I recently covered Entroware’s launch of the Ares All-in-One Ubuntu PC, but here’s something on the complete opposite end of the spectrum. Meet the Hades Workstation, a beast of a Linux machine packing up to 64 threads of processing power courtesy of AMD’s Ryzen Threadripper CPUs, up to four Nvidia RTX 2080 Ti graphics cards, alongside a potential 128GB of ECC memory and 68TB of total storage.
Deep Learning or animation projects, anyone?
The Entroware Hades also has the distinction of being the company’s first AMD system, and includes 5 different Ryzen Threadripper options for those who don’t want any compromises when it comes to ripping threads: Ryzen TR 1900X (8 cores, 16 threads) all the way up to the Ryzen TR 2990WX (32 cores, 64 threads).
I don’t immediately see any weaknesses here, beyond the sticker shock when scaling up the hardware loadouts. The Hades begins with the Fractal Design FD-CA-DEF-R6C-BK case. Connectivity on the front ports is ample, with 2x USB 2.0, 2x USB 3.0 and 1 USB 3.0 Type-C port, as well as standard headphone and mic inputs. Moving to the back, you’ve got a total of eight USB SuperSpeed 3.1 ports (plus two additional ones at 10Gbps), 5x audio jacks, dual Gigabit Ethernet ports and a dual-antenna Intel Wireless-AC connection.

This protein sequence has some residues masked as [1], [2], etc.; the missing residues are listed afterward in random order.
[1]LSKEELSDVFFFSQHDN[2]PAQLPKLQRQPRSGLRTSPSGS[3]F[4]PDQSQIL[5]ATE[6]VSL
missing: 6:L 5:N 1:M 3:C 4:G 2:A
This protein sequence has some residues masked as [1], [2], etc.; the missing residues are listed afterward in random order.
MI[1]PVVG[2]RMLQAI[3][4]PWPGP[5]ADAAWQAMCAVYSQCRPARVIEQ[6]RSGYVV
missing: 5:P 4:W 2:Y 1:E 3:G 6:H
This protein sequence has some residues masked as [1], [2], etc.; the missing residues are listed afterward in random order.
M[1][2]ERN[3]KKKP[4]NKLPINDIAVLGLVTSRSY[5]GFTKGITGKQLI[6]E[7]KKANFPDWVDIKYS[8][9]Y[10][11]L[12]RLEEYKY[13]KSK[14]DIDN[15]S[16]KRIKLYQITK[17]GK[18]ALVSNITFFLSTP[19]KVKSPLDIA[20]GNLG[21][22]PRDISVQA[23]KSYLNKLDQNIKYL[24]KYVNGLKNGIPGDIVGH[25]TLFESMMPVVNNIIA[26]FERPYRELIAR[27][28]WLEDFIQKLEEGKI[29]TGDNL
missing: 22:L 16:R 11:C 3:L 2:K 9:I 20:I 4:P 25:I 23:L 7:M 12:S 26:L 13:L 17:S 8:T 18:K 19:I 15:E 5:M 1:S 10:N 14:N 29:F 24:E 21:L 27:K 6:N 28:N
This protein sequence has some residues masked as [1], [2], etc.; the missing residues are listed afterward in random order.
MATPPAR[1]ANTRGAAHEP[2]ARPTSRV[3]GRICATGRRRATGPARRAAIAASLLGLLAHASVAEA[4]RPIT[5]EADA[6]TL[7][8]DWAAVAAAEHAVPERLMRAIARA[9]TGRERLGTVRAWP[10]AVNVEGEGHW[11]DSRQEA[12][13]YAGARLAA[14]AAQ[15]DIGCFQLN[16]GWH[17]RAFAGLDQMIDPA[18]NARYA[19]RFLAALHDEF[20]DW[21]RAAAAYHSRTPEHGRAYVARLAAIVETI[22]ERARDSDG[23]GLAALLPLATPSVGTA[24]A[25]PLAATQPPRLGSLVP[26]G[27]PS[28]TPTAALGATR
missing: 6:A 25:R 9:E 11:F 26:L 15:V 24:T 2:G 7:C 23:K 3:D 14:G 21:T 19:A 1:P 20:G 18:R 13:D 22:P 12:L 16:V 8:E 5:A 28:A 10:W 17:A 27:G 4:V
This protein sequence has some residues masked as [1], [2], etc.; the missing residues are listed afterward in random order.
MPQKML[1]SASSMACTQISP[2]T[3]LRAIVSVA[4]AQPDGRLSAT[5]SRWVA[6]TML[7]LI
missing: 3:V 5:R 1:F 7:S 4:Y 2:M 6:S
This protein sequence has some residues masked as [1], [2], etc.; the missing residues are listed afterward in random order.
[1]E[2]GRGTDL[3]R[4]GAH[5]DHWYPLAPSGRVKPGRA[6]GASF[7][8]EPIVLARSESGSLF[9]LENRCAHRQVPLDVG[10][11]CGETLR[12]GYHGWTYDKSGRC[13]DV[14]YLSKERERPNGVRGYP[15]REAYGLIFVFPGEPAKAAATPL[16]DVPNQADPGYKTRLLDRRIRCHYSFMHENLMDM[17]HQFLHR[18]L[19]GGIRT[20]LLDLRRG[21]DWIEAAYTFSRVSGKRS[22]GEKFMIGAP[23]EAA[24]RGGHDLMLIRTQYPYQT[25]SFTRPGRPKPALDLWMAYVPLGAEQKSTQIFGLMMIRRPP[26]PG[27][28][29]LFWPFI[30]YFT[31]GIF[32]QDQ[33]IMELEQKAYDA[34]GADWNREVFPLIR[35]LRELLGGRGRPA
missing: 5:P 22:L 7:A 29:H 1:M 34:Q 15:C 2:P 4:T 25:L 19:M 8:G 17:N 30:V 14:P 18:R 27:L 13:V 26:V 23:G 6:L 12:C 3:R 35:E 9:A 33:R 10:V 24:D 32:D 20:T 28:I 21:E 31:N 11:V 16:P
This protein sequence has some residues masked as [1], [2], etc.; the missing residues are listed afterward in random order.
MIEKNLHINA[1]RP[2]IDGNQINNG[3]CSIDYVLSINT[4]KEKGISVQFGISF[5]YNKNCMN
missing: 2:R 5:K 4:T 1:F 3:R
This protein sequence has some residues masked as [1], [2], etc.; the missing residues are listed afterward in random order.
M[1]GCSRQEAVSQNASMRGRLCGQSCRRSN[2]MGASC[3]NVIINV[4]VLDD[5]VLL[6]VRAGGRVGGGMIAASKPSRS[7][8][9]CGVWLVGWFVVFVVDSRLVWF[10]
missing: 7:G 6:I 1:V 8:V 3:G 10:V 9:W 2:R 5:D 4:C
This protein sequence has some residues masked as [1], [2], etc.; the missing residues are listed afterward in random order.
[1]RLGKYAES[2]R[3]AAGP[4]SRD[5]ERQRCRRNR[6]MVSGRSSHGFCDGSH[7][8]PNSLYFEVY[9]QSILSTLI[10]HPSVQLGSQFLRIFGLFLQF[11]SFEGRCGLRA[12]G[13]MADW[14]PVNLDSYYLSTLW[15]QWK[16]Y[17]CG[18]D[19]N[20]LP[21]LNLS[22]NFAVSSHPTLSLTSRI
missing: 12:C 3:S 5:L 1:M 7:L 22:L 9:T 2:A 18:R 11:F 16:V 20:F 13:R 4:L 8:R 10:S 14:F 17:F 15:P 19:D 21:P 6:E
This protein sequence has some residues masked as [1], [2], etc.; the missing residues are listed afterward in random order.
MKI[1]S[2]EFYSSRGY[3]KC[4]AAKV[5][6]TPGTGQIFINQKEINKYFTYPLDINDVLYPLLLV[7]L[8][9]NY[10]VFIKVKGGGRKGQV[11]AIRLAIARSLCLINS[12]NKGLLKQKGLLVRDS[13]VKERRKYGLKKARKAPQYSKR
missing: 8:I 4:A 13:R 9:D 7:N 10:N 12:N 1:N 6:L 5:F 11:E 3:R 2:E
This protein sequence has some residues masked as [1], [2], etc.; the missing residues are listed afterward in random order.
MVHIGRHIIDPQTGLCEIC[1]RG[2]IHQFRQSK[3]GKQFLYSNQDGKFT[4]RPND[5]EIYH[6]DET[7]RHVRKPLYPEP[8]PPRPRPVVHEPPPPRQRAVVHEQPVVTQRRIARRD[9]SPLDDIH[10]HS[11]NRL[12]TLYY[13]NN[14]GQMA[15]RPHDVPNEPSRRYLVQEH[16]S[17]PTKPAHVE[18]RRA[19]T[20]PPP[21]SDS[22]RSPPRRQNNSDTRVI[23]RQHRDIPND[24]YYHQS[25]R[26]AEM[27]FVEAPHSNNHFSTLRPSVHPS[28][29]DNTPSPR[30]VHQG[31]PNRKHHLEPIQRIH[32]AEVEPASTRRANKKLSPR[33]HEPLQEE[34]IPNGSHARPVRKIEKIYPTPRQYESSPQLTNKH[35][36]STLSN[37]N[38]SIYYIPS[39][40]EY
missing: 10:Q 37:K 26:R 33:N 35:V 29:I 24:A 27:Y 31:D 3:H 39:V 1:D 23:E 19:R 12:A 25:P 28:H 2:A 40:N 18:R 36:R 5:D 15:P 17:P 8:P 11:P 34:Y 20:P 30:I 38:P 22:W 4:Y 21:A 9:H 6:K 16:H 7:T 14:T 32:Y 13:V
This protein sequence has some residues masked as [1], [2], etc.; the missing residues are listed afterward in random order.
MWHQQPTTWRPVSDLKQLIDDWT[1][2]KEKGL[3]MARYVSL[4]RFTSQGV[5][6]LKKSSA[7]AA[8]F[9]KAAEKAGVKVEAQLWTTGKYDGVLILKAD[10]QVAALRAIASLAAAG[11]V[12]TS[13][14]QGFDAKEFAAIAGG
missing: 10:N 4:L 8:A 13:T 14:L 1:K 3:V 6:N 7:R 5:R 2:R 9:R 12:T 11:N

The minimum Hades loadout is perhaps too anemic for a workstation with this much capability, and it’s admittedly a system you could assemble yourself for less. For the baseline price tag of about 1770 Euros (including tax) you’ll get a 3-year warranty, a Ryzen Threadripper 1900X, 16GB of DDR4 RAM at 2933MHz, a 120GB SSD, a GeForce GT 1030 and Ubuntu or Ubuntu MATE 18.04/18.10.
That being said, I’ve argued before that paying extra for custom systems is often worth it; peace of mind, zero headaches and a single contact point for support are valuable things.
The Entroware Hades is meant to shine when it’s decked out in all its drool-worthy, ridiculously powerful glory. You can outfit it with the insanely fast Ryzen Threadripper 2990WX (a processor that truly screams on Linux compared to Windows) and up to four of Nvidia’s latest RTX-series graphics cards. And there’s definitely no excuse to feel the storage pinch with up to 64TB of available storage options.
I can’t imagine the thrill of benchmarking this beast, and though I don’t personally pursue anything that requires a workstation like this, well, maybe it’s time to learn something just to get my hands on this kind of power. . .
The Entroware Hades is available now at Entroware.com.
>> Source Link